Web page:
Various concentrations of agar, carrageenan, and gelatin gels made by adsorption and desorption processes were examined for evidence of crystallinity by x‐ray diffraction methods in an attempt to correlate this with a measure of water binding. As an approach to quantify the degree of crystallinity, the diffraction photographs were also measured for the amount of adsorbed light using a general purpose densitometer, and for the amount of reflected light using a computerized digitizer and false coloring program. Only an amorphous phase was found in the unstressed desorption gels, indicating that the hypothesis of a high degree of oriented crystalline regions forming a capillary‐like matrix is not representative of the true nature of a dilute gel and thus water binding can be based on water‐water and water‐solute interactions alone. Adsorption gels of carrageenan did show a higher degree of crystallinity in the intermediate water activity range. It is suggested that the thermal and mechanical stress during preparation forced the helices to orient into a capillary network. Densitometer scans were unsuccessful in measuring the degree of order in the gel systems as compared to visual observation of the film.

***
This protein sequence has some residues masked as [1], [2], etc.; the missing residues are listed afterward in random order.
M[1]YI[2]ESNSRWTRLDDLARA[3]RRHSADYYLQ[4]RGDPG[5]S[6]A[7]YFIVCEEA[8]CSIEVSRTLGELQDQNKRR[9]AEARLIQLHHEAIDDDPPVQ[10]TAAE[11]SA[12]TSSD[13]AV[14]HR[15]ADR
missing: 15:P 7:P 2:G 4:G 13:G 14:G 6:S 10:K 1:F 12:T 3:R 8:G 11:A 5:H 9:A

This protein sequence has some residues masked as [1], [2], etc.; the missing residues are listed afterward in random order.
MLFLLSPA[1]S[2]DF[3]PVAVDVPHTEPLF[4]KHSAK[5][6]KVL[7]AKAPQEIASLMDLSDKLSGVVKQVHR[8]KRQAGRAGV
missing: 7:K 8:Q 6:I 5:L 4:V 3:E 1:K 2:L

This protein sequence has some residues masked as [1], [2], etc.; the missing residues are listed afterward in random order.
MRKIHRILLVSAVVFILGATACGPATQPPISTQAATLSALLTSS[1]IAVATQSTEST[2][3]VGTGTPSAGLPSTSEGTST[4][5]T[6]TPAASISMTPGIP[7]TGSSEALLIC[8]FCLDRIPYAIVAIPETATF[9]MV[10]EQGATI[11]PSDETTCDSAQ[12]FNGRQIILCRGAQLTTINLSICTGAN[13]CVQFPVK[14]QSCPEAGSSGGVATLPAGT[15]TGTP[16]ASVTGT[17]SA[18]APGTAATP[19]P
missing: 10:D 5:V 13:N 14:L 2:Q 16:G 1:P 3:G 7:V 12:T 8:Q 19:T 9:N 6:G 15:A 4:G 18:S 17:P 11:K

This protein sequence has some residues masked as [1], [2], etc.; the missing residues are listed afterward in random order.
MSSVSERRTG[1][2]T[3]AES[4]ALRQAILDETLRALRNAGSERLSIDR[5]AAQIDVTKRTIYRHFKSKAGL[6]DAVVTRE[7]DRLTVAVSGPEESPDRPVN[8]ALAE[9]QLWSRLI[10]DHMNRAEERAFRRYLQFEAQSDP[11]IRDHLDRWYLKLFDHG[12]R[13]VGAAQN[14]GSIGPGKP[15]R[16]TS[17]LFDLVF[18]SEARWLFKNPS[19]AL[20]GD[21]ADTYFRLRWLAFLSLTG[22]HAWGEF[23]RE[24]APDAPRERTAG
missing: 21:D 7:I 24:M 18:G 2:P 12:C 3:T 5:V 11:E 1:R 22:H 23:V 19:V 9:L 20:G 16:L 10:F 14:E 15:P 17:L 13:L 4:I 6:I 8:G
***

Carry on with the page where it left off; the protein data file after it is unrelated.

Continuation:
|Original language||English (US)|
|Number of pages||7|
|Journal||Journal of food science|
|State||Published - Jan 1980|